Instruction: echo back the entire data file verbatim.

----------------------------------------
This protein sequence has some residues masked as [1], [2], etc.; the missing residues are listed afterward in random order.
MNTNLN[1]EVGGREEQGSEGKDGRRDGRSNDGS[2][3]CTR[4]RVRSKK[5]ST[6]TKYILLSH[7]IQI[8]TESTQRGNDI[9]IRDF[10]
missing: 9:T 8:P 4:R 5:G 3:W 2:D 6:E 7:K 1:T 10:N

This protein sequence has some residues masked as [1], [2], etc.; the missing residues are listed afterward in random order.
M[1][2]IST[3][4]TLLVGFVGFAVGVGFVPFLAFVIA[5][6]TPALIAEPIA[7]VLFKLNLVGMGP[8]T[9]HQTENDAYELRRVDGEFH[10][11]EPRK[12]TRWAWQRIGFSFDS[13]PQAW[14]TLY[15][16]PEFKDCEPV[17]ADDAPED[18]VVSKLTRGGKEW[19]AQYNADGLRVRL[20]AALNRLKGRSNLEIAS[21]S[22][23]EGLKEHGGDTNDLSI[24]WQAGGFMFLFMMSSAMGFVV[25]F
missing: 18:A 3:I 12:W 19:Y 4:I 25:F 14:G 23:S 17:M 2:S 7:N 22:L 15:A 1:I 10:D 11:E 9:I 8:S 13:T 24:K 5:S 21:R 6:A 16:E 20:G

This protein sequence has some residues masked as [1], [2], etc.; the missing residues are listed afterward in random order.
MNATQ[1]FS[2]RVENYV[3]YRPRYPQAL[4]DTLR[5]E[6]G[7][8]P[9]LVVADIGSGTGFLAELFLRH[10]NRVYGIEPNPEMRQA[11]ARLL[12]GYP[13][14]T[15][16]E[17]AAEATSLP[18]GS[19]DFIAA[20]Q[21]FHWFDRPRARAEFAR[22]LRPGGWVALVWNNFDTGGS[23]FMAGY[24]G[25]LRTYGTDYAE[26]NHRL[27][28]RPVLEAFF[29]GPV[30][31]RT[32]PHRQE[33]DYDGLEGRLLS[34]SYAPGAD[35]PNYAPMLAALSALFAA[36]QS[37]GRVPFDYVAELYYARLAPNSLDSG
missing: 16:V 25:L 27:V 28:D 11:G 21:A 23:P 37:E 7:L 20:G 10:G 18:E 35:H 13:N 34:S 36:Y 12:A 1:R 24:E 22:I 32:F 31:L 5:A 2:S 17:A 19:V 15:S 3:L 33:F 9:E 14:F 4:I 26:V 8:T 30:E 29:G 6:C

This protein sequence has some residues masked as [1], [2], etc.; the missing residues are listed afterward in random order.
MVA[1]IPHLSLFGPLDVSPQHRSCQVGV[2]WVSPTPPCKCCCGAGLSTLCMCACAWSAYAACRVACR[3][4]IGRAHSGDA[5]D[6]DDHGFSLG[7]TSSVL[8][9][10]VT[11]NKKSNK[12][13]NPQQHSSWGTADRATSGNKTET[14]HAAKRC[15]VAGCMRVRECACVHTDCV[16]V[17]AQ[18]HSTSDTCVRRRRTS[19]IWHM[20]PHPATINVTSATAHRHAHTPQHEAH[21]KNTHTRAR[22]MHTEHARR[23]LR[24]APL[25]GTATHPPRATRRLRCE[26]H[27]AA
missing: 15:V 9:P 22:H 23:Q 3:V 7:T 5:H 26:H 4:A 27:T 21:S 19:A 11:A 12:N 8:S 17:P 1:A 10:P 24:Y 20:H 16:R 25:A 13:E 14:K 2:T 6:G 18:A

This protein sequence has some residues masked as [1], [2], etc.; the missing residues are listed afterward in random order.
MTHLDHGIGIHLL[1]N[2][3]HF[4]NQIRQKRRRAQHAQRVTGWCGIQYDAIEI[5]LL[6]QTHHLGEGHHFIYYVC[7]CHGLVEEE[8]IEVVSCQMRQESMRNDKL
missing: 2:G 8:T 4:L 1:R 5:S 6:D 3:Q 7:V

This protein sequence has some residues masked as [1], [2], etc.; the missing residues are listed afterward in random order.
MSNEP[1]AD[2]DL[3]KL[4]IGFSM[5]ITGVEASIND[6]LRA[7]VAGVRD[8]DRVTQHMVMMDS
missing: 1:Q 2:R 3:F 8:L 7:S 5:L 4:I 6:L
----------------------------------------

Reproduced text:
This protein sequence has some residues masked as [1], [2], etc.; the missing residues are listed afterward in random order.
MNTNLN[1]EVGGREEQGSEGKDGRRDGRSNDGS[2][3]CTR[4]RVRSKK[5]ST[6]TKYILLSH[7]IQI[8]TESTQRGNDI[9]IRDF[10]
missing: 9:T 8:P 4:R 5:G 3:W 2:D 6:E 7:K 1:T 10:N

This protein sequence has some residues masked as [1], [2], etc.; the missing residues are listed afterward in random order.
M[1][2]IST[3][4]TLLVGFVGFAVGVGFVPFLAFVIA[5][6]TPALIAEPIA[7]VLFKLNLVGMGP[8]T[9]HQTENDAYELRRVDGEFH[10][11]EPRK[12]TRWAWQRIGFSFDS[13]PQAW[14]TLY[15][16]PEFKDCEPV[17]ADDAPED[18]VVSKLTRGGKEW[19]AQYNADGLRVRL[20]AALNRLKGRSNLEIAS[21]S[22][23]EGLKEHGGDTNDLSI[24]WQAGGFMFLFMMSSAMGFVV[25]F
missing: 18:A 3:I 12:W 19:Y 4:I 25:F 14:G 23:S 17:M 2:S 7:N 22:L 15:A 1:I 10:D 11:E 9:I 8:S 13:T 24:K 5:S 21:R 6:A 16:E 20:G

This protein sequence has some residues masked as [1], [2], etc.; the missing residues are listed afterward in random order.
MNATQ[1]FS[2]RVENYV[3]YRPRYPQAL[4]DTLR[5]E[6]G[7][8]P[9]LVVADIGSGTGFLAELFLRH[10]NRVYGIEPNPEMRQA[11]ARLL[12]GYP[13][14]T[15][16]E[17]AAEATSLP[18]GS[19]DFIAA[20]Q[21]FHWFDRPRARAEFAR[22]LRPGGWVALVWNNFDTGGS[23]FMAGY[24]G[25]LRTYGTDYAE[26]NHRL[27][28]RPVLEAFF[29]GPV[30][31]RT[32]PHRQE[33]DYDGLEGRLLS[34]SYAPGAD[35]PNYAPMLAALSALFAA[36]QS[37]GRVPFDYVAELYYARLAPNSLDSG
missing: 16:V 25:L 27:V 28:D 11:G 21:A 23:P 37:E 7:L 20:G 10:G 18:E 35:H 13:N 34:S 36:Y 12:A 1:R 24:E 22:I 32:F 31:L 5:A 2:S 17:A 19:V 15:S 3:L 33:F 9:E 14:F 4:I 26:V 8:T 30:E 29:G 6:C

This protein sequence has some residues masked as [1], [2], etc.; the missing residues are listed afterward in random order.
MVA[1]IPHLSLFGPLDVSPQHRSCQVGV[2]WVSPTPPCKCCCGAGLSTLCMCACAWSAYAACRVACR[3][4]IGRAHSGDA[5]D[6]DDHGFSLG[7]TSSVL[8][9][10]VT[11]NKKSNK[12][13]NPQQHSSWGTADRATSGNKTET[14]HAAKRC[15]VAGCMRVRECACVHTDCV[16]V[17]AQ[18]HSTSDTCVRRRRTS[19]IWHM[20]PHPATINVTSATAHRHAHTPQHEAH[21]KNTHTRAR[22]MHTEHARR[23]LR[24]APL[25]GTATHPPRATRRLRCE[26]H[27]AA
missing: 15:V 9:P 22:H 23:Q 3:V 7:T 5:H 26:H 4:A 27:T 21:S 19:A 11:A 12:N 8:S 17:P 1:A 10:P 24:Y 20:H 16:R 25:A 13:E 14:K 2:T 6:G 18:A

This protein sequence has some residues masked as [1], [2], etc.; the missing residues are listed afterward in random order.
MTHLDHGIGIHLL[1]N[2][3]HF[4]NQIRQKRRRAQHAQRVTGWCGIQYDAIEI[5]LL[6]QTHHLGEGHHFIYYVC[7]CHGLVEEE[8]IEVVSCQMRQESMRNDKL
missing: 2:G 8:T 4:L 1:R 5:S 6:D 3:Q 7:V

This protein sequence has some residues masked as [1], [2], etc.; the missing residues are listed afterward in random order.
MSNEP[1]AD[2]DL[3]KL[4]IGFSM[5]ITGVEASIND[6]LRA[7]VAGVRD[8]DRVTQHMVMMDS
missing: 1:Q 2:R 3:F 8:L 7:S 5:L 4:I 6:L